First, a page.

SAMBA, SEX & SORROW | RONNIE BIGGS | RIO DE JANEIRO 1981

£750.00£4,000.00

Clear
Print price - titled, numbered and signed
Enquire
Free Worldwide Shipping

Description

Ronnie Biggs, one of the ‘Great Train Robbers’ sitting on a merry-go-round in Rio promoting his book, ‘Ronnie Biggs: His Own Story’.

Note: Image unearthed February 2018.

Arthur recalls: “This was a picture exclusive, the newspaper I was working with at the time were doing a special four page pull-out on Ronnie’s new book. I was flown out to Rio and before the pre-arranged meet I had half a day to scout for a suitable location, I’d never been to Brazil and had no idea where to go apart from the beach. I couldn’t believe my eyes when we drove past the fairground and just so happened to spot the miniature train. I knew it would make a fantastic picture, I just had to convince Ronnie, he couldn’t stop laughing when I showed him. The journalist that wrote the story called the piece Samba, Sex & Sorrow, hence the title.”

Camera: Leica 35mm.
Film stock:
 Kodak Tri-X Pan.
Location:
 Rio de Janeiro, Brazil.
Year: 1981.
Collection: Gold.
Print Type: Fibre-based Harman Galerie FB Digital.
Printed by: Metro Imaging.
Limited Editions:
All prints are limited editions, no further prints are produced once sold.
50″ prints / edition of 10
40″ prints / edition of 20
30″ prints / edition of 30
20″ prints / edition of 50
12″ prints / edition of 50
Bespoke: All prints are bespoke and printed to order.
Presentation: 12 and 20 inch prints are titled, numbered, signed and carefully enfolded in acid free tissue paper, supplied flat in an acid free 4mm 3-ply box for delivery and storage purposes. The boxes are ideal for gift wrapping. The larger 30, 40, 50 and 60 inch prints are also titled, numbered, signed and carefully enfolded in acid free tissue paper and inserted into a rigid 4mm thick protective cardboard tube for delivery.
Delivery: Metro Imaging based in Central London use an experienced shipping service to deliver the boxed and rolled prints. Metro take great care in ensuring the print(s) are very well protected and efficiently delivered anywhere in the UK or overseas. Acid free tissue paper protects prints from scratching/creasing. Metro also offer a vast array of delivery options to suit the recipient’s preference.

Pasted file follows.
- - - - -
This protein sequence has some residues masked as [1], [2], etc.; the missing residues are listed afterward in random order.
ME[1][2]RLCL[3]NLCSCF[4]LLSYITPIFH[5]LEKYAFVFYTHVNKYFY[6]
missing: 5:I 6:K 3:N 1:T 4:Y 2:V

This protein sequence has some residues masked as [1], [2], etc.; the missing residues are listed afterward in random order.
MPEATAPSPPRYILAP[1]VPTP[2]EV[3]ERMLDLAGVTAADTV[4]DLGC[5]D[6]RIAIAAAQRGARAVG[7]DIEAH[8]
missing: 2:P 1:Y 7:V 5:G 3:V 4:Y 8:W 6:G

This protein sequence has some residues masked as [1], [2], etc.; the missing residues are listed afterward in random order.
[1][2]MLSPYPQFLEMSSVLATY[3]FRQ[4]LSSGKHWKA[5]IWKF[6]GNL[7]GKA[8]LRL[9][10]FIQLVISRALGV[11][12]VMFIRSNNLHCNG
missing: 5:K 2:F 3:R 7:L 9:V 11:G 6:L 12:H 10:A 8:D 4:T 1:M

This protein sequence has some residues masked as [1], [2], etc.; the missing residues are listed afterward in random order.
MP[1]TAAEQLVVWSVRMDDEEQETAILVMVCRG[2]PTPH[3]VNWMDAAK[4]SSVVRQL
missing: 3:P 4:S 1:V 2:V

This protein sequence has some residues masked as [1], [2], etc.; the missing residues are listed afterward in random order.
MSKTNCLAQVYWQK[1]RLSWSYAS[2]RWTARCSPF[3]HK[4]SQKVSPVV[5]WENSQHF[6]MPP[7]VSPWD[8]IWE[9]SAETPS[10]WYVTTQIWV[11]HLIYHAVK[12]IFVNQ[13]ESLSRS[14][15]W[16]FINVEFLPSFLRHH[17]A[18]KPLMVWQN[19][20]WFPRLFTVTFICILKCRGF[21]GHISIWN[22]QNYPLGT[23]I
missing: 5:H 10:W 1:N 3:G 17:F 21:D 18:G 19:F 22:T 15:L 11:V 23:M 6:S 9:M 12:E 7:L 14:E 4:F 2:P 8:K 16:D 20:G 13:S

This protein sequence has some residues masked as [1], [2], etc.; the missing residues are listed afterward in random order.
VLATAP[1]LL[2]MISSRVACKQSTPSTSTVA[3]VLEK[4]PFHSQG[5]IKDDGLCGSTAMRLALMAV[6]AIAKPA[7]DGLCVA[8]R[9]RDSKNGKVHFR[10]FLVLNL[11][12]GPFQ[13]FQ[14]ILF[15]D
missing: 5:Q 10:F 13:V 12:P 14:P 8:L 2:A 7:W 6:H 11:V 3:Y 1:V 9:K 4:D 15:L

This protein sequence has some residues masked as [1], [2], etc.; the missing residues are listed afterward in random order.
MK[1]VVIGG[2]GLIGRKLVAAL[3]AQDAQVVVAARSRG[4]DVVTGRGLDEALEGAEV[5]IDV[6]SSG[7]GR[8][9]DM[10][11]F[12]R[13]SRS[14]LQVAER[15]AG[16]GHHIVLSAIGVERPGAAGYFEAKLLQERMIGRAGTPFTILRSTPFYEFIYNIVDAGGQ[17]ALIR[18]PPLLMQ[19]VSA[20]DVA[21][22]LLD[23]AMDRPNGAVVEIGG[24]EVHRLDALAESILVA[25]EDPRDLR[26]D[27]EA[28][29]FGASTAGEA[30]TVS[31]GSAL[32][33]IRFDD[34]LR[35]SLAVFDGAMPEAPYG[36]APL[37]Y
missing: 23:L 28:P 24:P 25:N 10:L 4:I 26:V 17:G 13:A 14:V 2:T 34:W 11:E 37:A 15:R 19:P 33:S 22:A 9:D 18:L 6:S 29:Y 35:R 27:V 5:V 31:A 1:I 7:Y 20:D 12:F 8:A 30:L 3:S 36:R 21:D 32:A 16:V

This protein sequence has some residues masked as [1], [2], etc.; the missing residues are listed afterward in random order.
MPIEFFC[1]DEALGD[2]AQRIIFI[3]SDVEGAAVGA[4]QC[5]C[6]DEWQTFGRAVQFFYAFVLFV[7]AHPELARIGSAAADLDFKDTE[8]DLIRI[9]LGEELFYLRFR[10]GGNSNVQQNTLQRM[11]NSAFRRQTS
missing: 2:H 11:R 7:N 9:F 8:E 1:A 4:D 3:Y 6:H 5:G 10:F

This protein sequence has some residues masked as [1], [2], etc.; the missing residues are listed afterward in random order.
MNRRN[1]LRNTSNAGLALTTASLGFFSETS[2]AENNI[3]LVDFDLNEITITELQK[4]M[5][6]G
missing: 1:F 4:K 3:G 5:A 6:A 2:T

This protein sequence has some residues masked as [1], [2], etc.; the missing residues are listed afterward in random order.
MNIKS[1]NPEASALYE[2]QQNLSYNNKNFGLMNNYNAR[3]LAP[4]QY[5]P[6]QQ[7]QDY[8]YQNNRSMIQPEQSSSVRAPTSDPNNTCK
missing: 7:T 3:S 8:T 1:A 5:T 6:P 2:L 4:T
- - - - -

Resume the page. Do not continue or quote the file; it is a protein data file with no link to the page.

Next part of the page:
Optional Dry Mounting: Professional Dry Mounting of the larger print sizes can be arranged at an additional cost, the print would then be perfectly flat and ready for framing. However, this makes the overall size very bulky for transporting, so, it may be best for us to send a rolled print directly to your framers and let them carry out the works. You just need to make sure that they are insured as we cannot take responsibility for any damages that may occur.
Certificate of Authenticity: Each print acquired from The Arthur Steel Archive is accompanied by an individually signed Certificate of Authenticity.
Video of Authenticity: Newly printed bespoke prints are further authenticated by way of a short personalised video. Arthur Steel mentions your name on the recording prior to signing. For example, Arthur will say something like: “I’m signing this print of Ronnie Biggs, edition number 2/20 for Mr Smith in New York.” For your records, the footage is then sent to you via email.
Watermark: Watermarks will not be present on an original print.
Copyright: © Arthur Steel / The Arthur Steel Archive.

Ronnie Biggs Quotes:

‘There’s a difference between criminals and crooks. Crooks steal. Criminals blow some guy’s brains out. I’m a crook’

‘One report said that since my time on the run I’ve had 2,500 girlfriends. I mean you got to realize, I’ve been on the run for more than 30 years, I have got to have had more than that’

‘It has been rumoured that I was the brains of the robbery, but that was totally incorrect. I’ve been described as the tea boy, which is also incorrect’

Biography: Ronald Arthur Biggs (8 August 1929 – 18 December 2013) was an English thief, known for his role in the Great Train Robbery of 1963, for his escape from prison in 1965, for living as a fugitive for 36 years and for his various publicity stunts while in exile. In 2001, he returned to the United Kingdom and spent several years in prison, where his health rapidly declined. Biggs was released from prison on compassionate grounds in August 2009 and died in a nursing home in December 2013.